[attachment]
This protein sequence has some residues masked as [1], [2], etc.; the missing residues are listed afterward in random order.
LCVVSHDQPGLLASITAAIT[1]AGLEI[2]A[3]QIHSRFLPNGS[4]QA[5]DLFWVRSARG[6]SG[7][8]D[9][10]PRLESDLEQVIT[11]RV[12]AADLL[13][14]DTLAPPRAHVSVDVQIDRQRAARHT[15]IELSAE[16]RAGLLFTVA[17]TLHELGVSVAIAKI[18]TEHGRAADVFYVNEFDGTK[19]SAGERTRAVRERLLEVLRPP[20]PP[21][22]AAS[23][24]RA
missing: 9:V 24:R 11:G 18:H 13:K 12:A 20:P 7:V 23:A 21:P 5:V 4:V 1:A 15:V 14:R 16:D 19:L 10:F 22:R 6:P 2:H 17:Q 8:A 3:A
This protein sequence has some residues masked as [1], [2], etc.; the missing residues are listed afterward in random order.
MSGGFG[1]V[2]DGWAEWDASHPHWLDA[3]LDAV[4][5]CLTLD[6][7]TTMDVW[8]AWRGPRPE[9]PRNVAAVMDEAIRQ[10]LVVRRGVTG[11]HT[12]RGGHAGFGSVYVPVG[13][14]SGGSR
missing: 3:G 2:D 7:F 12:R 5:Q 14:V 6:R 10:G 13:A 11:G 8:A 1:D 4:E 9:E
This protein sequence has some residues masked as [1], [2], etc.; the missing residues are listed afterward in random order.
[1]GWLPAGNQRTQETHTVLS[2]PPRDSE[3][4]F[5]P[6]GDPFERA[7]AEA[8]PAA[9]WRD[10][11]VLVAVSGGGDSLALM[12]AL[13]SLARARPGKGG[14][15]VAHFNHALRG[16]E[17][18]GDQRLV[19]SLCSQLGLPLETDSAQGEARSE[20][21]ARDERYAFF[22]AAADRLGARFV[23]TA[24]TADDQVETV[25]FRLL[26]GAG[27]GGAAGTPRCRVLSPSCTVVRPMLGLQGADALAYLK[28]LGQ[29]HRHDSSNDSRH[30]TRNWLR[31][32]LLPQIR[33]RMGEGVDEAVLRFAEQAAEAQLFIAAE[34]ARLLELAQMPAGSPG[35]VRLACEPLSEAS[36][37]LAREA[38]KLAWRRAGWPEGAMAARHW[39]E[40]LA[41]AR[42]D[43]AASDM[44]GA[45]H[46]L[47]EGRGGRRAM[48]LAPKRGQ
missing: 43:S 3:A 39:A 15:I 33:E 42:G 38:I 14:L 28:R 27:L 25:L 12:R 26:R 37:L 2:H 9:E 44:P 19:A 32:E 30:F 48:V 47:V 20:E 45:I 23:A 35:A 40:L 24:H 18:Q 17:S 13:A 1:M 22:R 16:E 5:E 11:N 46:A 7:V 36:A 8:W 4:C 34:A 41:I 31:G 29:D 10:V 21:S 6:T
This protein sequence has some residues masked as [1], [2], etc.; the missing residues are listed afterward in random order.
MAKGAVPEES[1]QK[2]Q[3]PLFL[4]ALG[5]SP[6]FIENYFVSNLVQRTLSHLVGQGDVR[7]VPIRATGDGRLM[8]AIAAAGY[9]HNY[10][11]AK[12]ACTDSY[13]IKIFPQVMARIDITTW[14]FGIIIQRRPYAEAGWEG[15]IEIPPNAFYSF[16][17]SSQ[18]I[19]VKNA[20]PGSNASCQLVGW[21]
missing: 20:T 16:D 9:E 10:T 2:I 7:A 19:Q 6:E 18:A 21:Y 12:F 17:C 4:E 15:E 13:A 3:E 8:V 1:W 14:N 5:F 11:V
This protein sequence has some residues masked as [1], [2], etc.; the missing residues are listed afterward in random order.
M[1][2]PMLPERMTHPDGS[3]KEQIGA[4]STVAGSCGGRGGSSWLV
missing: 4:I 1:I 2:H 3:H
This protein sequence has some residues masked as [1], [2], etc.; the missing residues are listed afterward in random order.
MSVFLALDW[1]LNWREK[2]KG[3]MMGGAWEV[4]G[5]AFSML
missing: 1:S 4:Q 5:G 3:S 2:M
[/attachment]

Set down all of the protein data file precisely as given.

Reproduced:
This protein sequence has some residues masked as [1], [2], etc.; the missing residues are listed afterward in random order.
LCVVSHDQPGLLASITAAIT[1]AGLEI[2]A[3]QIHSRFLPNGS[4]QA[5]DLFWVRSARG[6]SG[7][8]D[9][10]PRLESDLEQVIT[11]RV[12]AADLL[13][14]DTLAPPRAHVSVDVQIDRQRAARHT[15]IELSAE[16]RAGLLFTVA[17]TLHELGVSVAIAKI[18]TEHGRAADVFYVNEFDGTK[19]SAGERTRAVRERLLEVLRPP[20]PP[21][22]AAS[23][24]RA
missing: 9:V 24:R 11:G 18:H 13:K 12:A 20:P 7:V 23:A 21:P 5:V 4:V 1:A 15:V 14:R 16:D 19:L 10:F 22:R 6:P 2:H 17:Q 8:A 3:A
This protein sequence has some residues masked as [1], [2], etc.; the missing residues are listed afterward in random order.
MSGGFG[1]V[2]DGWAEWDASHPHWLDA[3]LDAV[4][5]CLTLD[6][7]TTMDVW[8]AWRGPRPE[9]PRNVAAVMDEAIRQ[10]LVVRRGVTG[11]HT[12]RGGHAGFGSVYVPVG[13][14]SGGSR
missing: 3:G 2:D 7:F 12:R 5:Q 14:V 6:R 10:G 13:A 11:G 8:A 1:D 4:E 9:E
This protein sequence has some residues masked as [1], [2], etc.; the missing residues are listed afterward in random order.
[1]GWLPAGNQRTQETHTVLS[2]PPRDSE[3][4]F[5]P[6]GDPFERA[7]AEA[8]PAA[9]WRD[10][11]VLVAVSGGGDSLALM[12]AL[13]SLARARPGKGG[14][15]VAHFNHALRG[16]E[17][18]GDQRLV[19]SLCSQLGLPLETDSAQGEARSE[20][21]ARDERYAFF[22]AAADRLGARFV[23]TA[24]TADDQVETV[25]FRLL[26]GAG[27]GGAAGTPRCRVLSPSCTVVRPMLGLQGADALAYLK[28]LGQ[29]HRHDSSNDSRH[30]TRNWLR[31][32]LLPQIR[33]RMGEGVDEAVLRFAEQAAEAQLFIAAE[34]ARLLELAQMPAGSPG[35]VRLACEPLSEAS[36][37]LAREA[38]KLAWRRAGWPEGAMAARHW[39]E[40]LA[41]AR[42]D[43]AASDM[44]GA[45]H[46]L[47]EGRGGRRAM[48]LAPKRGQ
missing: 43:S 3:A 39:A 15:I 33:E 42:G 38:I 14:L 28:R 27:L 25:L 12:R 26:R 37:L 2:H 9:E 44:P 19:A 32:E 30:F 48:V 47:V 20:E 45:I 23:A 35:A 40:L 24:H 18:Q 17:S 13:A 1:M 22:R 16:E 5:E 11:N 46:A 7:V 36:A 8:W 4:C 34:A 41:I 31:G 29:D 10:V 21:S 6:T
This protein sequence has some residues masked as [1], [2], etc.; the missing residues are listed afterward in random order.
MAKGAVPEES[1]QK[2]Q[3]PLFL[4]ALG[5]SP[6]FIENYFVSNLVQRTLSHLVGQGDVR[7]VPIRATGDGRLM[8]AIAAAGY[9]HNY[10][11]AK[12]ACTDSY[13]IKIFPQVMARIDITTW[14]FGIIIQRRPYAEAGWEG[15]IEIPPNAFYSF[16][17]SSQ[18]I[19]VKNA[20]PGSNASCQLVGW[21]
missing: 20:T 16:D 9:E 10:T 2:I 7:A 19:Q 6:E 18:A 21:Y 12:F 17:C 4:E 15:E 13:A 3:E 8:V 1:W 14:N 5:F 11:V
This protein sequence has some residues masked as [1], [2], etc.; the missing residues are listed afterward in random order.
M[1][2]PMLPERMTHPDGS[3]KEQIGA[4]STVAGSCGGRGGSSWLV
missing: 4:I 1:I 2:H 3:H
This protein sequence has some residues masked as [1], [2], etc.; the missing residues are listed afterward in random order.
MSVFLALDW[1]LNWREK[2]KG[3]MMGGAWEV[4]G[5]AFSML
missing: 1:S 4:Q 5:G 3:S 2:M